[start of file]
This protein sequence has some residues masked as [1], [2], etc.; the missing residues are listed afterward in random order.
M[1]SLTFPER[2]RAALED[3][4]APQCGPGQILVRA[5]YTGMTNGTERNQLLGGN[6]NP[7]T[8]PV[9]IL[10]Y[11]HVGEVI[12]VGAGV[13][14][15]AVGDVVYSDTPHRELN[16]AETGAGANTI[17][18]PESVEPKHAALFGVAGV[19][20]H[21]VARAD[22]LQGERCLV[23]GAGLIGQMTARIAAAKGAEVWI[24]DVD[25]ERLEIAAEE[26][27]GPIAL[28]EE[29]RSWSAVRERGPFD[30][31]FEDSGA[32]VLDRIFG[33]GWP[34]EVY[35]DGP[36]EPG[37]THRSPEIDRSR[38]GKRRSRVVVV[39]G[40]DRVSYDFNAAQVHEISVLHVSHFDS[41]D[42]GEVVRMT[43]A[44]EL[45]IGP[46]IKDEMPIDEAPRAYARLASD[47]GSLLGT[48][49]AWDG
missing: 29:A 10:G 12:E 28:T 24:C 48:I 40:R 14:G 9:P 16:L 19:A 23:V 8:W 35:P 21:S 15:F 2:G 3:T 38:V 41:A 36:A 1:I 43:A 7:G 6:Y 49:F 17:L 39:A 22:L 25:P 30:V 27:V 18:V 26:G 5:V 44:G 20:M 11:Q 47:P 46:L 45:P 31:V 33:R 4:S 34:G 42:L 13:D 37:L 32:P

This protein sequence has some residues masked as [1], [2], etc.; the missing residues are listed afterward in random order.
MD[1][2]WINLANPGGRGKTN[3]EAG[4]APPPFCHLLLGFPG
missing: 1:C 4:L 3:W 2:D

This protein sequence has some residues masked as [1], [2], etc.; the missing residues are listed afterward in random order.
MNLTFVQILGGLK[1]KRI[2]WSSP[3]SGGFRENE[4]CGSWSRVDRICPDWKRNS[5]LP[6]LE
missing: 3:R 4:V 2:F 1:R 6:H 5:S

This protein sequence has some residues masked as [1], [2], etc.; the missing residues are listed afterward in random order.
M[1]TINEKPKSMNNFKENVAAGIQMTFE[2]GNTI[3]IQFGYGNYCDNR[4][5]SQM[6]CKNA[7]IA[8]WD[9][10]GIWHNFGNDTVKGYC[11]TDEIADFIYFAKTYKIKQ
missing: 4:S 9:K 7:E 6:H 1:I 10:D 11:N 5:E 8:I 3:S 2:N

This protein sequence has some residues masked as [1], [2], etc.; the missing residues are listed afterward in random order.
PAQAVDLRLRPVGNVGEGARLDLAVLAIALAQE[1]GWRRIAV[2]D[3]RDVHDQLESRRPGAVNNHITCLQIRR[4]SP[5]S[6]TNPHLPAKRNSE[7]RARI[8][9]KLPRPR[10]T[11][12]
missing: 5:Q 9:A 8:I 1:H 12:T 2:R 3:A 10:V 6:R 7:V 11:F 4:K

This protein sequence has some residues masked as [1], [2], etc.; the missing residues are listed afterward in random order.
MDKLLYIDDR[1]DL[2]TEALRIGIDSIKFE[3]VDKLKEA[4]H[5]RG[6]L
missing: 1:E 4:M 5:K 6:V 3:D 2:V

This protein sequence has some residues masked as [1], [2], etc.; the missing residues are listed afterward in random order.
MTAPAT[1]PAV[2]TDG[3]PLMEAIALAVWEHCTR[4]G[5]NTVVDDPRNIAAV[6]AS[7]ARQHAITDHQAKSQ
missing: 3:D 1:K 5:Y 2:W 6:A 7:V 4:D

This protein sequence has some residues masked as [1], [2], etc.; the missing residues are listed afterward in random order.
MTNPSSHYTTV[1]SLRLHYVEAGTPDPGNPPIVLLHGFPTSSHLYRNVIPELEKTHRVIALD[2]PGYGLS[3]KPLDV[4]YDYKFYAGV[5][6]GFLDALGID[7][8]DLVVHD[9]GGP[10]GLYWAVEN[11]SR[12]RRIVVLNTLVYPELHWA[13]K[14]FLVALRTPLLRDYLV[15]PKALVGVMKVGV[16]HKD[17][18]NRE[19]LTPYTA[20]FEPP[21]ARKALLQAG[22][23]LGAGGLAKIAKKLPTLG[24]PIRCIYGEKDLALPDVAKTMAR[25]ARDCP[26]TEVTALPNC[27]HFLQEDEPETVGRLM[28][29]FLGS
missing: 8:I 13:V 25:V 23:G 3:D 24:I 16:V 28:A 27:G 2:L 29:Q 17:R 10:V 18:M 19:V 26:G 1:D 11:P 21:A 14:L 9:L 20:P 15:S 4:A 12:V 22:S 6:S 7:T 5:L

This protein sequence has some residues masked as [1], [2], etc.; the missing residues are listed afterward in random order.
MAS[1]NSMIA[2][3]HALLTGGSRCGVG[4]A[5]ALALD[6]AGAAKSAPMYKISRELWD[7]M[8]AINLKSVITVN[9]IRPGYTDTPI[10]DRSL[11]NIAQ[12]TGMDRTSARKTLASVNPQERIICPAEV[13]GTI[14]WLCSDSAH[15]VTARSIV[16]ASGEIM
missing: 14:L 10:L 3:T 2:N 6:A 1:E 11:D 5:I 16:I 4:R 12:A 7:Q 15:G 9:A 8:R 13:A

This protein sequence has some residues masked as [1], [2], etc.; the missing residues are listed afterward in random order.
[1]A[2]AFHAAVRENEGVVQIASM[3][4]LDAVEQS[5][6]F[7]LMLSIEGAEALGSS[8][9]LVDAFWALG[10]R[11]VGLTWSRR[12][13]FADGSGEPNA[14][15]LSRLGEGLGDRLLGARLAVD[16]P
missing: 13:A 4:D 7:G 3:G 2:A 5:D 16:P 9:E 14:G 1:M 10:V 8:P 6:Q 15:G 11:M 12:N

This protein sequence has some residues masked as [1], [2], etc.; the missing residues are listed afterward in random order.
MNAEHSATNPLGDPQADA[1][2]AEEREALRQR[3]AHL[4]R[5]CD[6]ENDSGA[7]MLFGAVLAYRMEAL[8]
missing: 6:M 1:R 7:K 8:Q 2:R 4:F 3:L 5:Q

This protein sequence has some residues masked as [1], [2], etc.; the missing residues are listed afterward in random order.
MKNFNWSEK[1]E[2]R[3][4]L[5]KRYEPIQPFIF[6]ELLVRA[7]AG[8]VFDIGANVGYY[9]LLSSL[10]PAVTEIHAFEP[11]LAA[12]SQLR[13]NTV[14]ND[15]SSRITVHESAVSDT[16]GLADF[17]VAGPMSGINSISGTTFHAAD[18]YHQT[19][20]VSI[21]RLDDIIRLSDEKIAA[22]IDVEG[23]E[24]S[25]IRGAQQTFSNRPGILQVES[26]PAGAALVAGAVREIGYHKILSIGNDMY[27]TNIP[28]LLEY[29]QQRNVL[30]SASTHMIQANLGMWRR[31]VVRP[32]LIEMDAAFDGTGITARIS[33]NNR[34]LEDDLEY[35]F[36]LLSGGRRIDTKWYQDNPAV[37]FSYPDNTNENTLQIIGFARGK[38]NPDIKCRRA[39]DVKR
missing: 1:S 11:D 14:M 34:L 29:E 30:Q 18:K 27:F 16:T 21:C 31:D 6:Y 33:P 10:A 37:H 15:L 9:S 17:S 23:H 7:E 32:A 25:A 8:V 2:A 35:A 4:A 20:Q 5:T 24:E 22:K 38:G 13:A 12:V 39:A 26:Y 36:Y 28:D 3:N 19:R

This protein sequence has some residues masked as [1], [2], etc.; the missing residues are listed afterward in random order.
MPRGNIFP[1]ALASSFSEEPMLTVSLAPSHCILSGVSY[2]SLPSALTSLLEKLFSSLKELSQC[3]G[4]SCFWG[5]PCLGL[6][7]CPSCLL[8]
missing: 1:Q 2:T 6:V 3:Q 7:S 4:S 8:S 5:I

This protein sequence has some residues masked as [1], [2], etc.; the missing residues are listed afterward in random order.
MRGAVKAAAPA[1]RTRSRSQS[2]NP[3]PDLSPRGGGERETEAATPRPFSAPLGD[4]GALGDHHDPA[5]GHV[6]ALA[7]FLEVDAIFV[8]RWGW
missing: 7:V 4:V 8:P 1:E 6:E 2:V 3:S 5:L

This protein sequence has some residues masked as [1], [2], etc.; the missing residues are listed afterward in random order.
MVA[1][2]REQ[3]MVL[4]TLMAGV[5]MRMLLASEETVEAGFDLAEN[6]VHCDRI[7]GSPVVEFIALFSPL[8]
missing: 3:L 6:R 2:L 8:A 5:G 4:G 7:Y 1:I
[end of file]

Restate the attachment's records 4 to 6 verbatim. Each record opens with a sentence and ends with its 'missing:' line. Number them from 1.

This protein sequence has some residues masked as [1], [2], etc.; the missing residues are listed afterward in random order.
M[1]TINEKPKSMNNFKENVAAGIQMTFE[2]GNTI[3]IQFGYGNYCDNR[4][5]SQM[6]CKNA[7]IA[8]WD[9][10]GIWHNFGNDTVKGYC[11]TDEIADFIYFAKTYKIKQ
missing: 4:S 9:K 7:E 6:H 1:I 10:D 11:N 5:E 8:I 3:S 2:N

This protein sequence has some residues masked as [1], [2], etc.; the missing residues are listed afterward in random order.
PAQAVDLRLRPVGNVGEGARLDLAVLAIALAQE[1]GWRRIAV[2]D[3]RDVHDQLESRRPGAVNNHITCLQIRR[4]SP[5]S[6]TNPHLPAKRNSE[7]RARI[8][9]KLPRPR[10]T[11][12]
missing: 5:Q 9:A 8:I 1:H 12:T 2:R 3:A 10:V 6:R 7:V 11:F 4:K

This protein sequence has some residues masked as [1], [2], etc.; the missing residues are listed afterward in random order.
MDKLLYIDDR[1]DL[2]TEALRIGIDSIKFE[3]VDKLKEA[4]H[5]RG[6]L
missing: 1:E 4:M 5:K 6:V 3:D 2:V